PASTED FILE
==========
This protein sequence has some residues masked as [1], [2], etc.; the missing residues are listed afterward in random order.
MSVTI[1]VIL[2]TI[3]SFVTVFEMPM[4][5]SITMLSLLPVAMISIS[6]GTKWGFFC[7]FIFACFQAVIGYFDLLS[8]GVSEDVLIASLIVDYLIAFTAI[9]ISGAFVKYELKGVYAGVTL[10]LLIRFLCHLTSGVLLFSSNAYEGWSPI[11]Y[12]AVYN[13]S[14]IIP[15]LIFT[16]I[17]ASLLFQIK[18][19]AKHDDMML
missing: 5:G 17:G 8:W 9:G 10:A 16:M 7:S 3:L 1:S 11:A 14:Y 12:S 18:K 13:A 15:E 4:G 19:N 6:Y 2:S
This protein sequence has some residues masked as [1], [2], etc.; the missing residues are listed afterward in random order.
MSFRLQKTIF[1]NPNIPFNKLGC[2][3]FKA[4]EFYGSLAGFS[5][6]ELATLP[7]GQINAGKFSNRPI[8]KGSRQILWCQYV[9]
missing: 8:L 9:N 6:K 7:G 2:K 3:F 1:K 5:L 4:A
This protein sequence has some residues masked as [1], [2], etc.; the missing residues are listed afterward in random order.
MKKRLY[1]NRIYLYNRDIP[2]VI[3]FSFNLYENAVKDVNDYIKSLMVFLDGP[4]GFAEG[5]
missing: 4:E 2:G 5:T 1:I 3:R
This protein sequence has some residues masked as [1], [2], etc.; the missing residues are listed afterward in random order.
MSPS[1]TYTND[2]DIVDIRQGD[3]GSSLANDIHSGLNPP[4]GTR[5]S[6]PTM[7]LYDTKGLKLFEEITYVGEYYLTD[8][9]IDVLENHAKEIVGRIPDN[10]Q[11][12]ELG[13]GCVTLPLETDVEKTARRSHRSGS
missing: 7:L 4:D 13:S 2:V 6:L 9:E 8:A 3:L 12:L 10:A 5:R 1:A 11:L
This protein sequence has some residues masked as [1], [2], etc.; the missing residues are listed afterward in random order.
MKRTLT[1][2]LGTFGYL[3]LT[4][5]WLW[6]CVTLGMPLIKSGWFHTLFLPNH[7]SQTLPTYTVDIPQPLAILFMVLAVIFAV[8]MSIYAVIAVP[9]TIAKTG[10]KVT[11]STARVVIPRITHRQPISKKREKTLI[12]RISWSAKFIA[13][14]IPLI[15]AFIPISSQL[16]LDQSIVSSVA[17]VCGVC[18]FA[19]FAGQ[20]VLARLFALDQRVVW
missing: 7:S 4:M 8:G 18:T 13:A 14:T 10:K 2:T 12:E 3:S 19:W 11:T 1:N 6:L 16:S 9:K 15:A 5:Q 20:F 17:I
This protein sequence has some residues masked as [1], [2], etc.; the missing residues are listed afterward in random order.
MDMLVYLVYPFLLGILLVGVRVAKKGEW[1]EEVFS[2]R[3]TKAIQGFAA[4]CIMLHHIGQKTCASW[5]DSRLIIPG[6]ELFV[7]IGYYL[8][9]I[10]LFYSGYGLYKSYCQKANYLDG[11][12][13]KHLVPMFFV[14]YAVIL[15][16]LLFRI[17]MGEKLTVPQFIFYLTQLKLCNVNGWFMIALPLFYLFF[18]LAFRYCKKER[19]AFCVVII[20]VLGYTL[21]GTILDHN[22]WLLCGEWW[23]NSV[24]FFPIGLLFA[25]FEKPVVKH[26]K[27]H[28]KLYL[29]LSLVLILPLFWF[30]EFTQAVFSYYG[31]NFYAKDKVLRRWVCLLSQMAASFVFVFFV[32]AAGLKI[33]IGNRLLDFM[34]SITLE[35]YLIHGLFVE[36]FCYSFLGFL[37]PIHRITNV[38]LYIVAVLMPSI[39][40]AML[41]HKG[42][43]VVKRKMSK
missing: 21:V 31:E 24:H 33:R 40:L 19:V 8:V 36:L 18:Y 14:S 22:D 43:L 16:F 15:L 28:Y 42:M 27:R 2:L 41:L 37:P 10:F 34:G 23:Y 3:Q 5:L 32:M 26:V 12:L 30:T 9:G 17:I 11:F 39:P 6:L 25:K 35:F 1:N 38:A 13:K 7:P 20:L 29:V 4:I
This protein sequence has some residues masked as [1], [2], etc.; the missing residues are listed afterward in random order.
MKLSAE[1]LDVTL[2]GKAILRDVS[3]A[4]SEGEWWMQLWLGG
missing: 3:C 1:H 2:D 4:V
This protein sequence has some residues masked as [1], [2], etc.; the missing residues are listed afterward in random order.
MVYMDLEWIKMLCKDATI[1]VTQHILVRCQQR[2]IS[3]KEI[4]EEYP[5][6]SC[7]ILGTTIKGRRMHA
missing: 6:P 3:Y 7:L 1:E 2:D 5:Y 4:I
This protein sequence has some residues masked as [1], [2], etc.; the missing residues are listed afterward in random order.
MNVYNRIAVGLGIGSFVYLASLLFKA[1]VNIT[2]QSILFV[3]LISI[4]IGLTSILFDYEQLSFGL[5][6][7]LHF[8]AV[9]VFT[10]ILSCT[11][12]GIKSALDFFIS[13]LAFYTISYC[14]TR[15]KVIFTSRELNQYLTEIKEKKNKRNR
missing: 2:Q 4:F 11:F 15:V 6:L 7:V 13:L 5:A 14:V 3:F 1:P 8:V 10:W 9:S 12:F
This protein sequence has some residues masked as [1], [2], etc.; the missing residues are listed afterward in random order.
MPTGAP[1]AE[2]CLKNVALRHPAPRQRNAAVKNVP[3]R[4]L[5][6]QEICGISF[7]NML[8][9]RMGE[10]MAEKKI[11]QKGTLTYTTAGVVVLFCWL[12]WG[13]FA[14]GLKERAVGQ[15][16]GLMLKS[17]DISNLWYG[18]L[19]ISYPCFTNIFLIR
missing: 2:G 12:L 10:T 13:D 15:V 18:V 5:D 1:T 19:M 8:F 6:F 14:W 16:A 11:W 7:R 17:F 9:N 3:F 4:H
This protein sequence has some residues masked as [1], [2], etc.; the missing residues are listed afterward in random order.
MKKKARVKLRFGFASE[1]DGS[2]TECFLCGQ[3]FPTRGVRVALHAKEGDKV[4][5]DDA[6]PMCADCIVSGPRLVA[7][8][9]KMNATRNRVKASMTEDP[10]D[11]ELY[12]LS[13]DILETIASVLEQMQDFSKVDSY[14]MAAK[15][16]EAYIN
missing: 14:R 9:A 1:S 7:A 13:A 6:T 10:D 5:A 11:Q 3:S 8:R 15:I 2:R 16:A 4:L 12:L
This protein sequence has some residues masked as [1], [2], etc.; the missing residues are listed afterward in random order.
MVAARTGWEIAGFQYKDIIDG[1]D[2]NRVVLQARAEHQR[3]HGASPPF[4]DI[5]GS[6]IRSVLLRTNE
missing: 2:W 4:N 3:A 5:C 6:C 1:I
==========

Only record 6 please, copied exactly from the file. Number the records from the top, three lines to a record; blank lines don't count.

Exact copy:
This protein sequence has some residues masked as [1], [2], etc.; the missing residues are listed afterward in random order.
MDMLVYLVYPFLLGILLVGVRVAKKGEW[1]EEVFS[2]R[3]TKAIQGFAA[4]CIMLHHIGQKTCASW[5]DSRLIIPG[6]ELFV[7]IGYYL[8][9]I[10]LFYSGYGLYKSYCQKANYLDG[11][12][13]KHLVPMFFV[14]YAVIL[15][16]LLFRI[17]MGEKLTVPQFIFYLTQLKLCNVNGWFMIALPLFYLFF[18]LAFRYCKKER[19]AFCVVII[20]VLGYTL[21]GTILDHN[22]WLLCGEWW[23]NSV[24]FFPIGLLFA[25]FEKPVVKH[26]K[27]H[28]KLYL[29]LSLVLILPLFWF[30]EFTQAVFSYYG[31]NFYAKDKVLRRWVCLLSQMAASFVFVFFV[32]AAGLKI[33]IGNRLLDFM[34]SITLE[35]YLIHGLFVE[36]FCYSFLGFL[37]PIHRITNV[38]LYIVAVLMPSI[39][40]AML[41]HKG[42][43]VVKRKMSK
missing: 21:V 31:E 24:H 33:R 40:L 19:V 8:V 36:L 18:Y 14:S 22:D 43:L 16:F 15:L 28:Y 42:M 27:R 2:L 41:L 37:P 10:F 34:G 23:Y 3:Q 5:L 32:M 26:V 12:L 30:T 9:G 17:I 11:F 39:P 6:L 25:K 35:F 1:N 38:A 13:K 7:P 20:L 29:V 4:I